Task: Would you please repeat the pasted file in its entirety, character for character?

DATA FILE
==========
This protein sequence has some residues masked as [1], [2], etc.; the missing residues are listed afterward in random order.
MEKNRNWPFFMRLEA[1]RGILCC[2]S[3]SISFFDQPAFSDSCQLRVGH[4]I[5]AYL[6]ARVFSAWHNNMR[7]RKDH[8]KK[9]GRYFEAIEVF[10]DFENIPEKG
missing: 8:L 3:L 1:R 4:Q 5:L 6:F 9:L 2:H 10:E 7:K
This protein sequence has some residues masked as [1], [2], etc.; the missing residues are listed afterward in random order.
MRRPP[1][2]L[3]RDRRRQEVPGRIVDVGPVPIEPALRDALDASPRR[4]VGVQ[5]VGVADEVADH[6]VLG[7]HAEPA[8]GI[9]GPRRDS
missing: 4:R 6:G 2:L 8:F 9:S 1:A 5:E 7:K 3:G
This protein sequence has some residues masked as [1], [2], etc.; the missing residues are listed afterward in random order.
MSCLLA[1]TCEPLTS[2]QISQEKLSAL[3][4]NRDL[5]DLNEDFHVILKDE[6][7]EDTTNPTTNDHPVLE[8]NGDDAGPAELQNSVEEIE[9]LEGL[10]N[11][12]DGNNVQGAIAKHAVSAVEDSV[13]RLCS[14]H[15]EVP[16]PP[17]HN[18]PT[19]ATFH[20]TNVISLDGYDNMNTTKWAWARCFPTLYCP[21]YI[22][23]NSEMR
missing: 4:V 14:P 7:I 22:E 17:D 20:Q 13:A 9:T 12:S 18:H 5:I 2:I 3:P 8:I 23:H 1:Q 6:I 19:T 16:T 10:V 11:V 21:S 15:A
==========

This protein sequence has some residues masked as [1], [2], etc.; the missing residues are listed afterward in random order.
MEKNRNWPFFMRLEA[1]RGILCC[2]S[3]SISFFDQPAFSDSCQLRVGH[4]I[5]AYL[6]ARVFSAWHNNMR[7]RKDH[8]KK[9]GRYFEAIEVF[10]DFENIPEKG
missing: 8:L 3:L 1:R 4:Q 5:L 6:F 9:L 2:H 10:E 7:K
This protein sequence has some residues masked as [1], [2], etc.; the missing residues are listed afterward in random order.
MRRPP[1][2]L[3]RDRRRQEVPGRIVDVGPVPIEPALRDALDASPRR[4]VGVQ[5]VGVADEVADH[6]VLG[7]HAEPA[8]GI[9]GPRRDS
missing: 4:R 6:G 2:L 8:F 9:S 1:A 5:E 7:K 3:G
This protein sequence has some residues masked as [1], [2], etc.; the missing residues are listed afterward in random order.
MSCLLA[1]TCEPLTS[2]QISQEKLSAL[3][4]NRDL[5]DLNEDFHVILKDE[6][7]EDTTNPTTNDHPVLE[8]NGDDAGPAELQNSVEEIE[9]LEGL[10]N[11][12]DGNNVQGAIAKHAVSAVEDSV[13]RLCS[14]H[15]EVP[16]PP[17]HN[18]PT[19]ATFH[20]TNVISLDGYDNMNTTKWAWARCFPTLYCP[21]YI[22][23]NSEMR
missing: 4:V 14:P 7:I 22:E 17:D 20:Q 13:A 9:T 12:S 18:H 5:I 2:I 3:P 8:I 23:H 1:Q 6:I 19:T 16:T 10:V 11:V 21:S 15:A